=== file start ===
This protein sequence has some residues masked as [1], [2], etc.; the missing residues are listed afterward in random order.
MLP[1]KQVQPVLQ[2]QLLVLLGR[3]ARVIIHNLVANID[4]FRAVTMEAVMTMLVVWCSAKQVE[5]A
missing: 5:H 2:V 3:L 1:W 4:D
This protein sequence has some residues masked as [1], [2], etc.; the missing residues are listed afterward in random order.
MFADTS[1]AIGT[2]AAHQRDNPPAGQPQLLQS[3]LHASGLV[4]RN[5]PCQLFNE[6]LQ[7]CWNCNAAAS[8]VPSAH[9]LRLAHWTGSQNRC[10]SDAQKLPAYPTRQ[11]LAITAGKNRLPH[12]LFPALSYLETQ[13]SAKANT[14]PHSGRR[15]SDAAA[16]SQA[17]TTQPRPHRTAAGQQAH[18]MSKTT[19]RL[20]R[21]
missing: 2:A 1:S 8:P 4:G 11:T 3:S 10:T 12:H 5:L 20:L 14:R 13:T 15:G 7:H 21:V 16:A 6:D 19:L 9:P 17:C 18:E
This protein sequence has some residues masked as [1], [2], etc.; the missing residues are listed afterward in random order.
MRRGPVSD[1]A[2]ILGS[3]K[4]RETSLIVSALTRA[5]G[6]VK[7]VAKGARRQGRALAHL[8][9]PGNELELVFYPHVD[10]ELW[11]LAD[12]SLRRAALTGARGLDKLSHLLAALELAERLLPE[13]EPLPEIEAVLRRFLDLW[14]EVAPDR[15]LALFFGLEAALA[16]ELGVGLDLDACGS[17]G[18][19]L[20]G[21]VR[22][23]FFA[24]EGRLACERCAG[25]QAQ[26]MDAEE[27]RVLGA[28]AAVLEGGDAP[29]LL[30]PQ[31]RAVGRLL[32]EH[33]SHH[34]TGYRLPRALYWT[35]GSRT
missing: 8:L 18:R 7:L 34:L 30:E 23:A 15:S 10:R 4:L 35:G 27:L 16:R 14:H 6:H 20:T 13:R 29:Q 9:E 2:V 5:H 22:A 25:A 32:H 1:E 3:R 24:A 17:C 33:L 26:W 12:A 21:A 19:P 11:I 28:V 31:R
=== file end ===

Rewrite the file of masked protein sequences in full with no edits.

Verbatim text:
This protein sequence has some residues masked as [1], [2], etc.; the missing residues are listed afterward in random order.
MLP[1]KQVQPVLQ[2]QLLVLLGR[3]ARVIIHNLVANID[4]FRAVTMEAVMTMLVVWCSAKQVE[5]A
missing: 5:H 2:V 3:L 1:W 4:D
This protein sequence has some residues masked as [1], [2], etc.; the missing residues are listed afterward in random order.
MFADTS[1]AIGT[2]AAHQRDNPPAGQPQLLQS[3]LHASGLV[4]RN[5]PCQLFNE[6]LQ[7]CWNCNAAAS[8]VPSAH[9]LRLAHWTGSQNRC[10]SDAQKLPAYPTRQ[11]LAITAGKNRLPH[12]LFPALSYLETQ[13]SAKANT[14]PHSGRR[15]SDAAA[16]SQA[17]TTQPRPHRTAAGQQAH[18]MSKTT[19]RL[20]R[21]
missing: 2:A 1:S 8:P 4:G 11:T 3:S 10:T 12:H 5:L 20:L 14:R 13:T 15:G 7:H 21:V 16:A 6:D 19:L 9:P 17:C 18:E
This protein sequence has some residues masked as [1], [2], etc.; the missing residues are listed afterward in random order.
MRRGPVSD[1]A[2]ILGS[3]K[4]RETSLIVSALTRA[5]G[6]VK[7]VAKGARRQGRALAHL[8][9]PGNELELVFYPHVD[10]ELW[11]LAD[12]SLRRAALTGARGLDKLSHLLAALELAERLLPE[13]EPLPEIEAVLRRFLDLW[14]EVAPDR[15]LALFFGLEAALA[16]ELGVGLDLDACGS[17]G[18][19]L[20]G[21]VR[22][23]FFA[24]EGRLACERCAG[25]QAQ[26]MDAEE[27]RVLGA[28]AAVLEGGDAP[29]LL[30]PQ[31]RAVGRLL[32]EH[33]SHH[34]TGYRLPRALYWT[35]GSRT
missing: 8:L 18:R 7:L 34:L 30:E 23:A 15:S 10:R 4:L 35:G 27:L 16:R 14:H 6:H 20:T 13:R 29:Q 9:E 2:V 5:H 22:A 25:A 32:H 1:E 3:R 24:A 17:C 33:L 26:W 12:A 21:A 19:P 11:I 28:V 31:R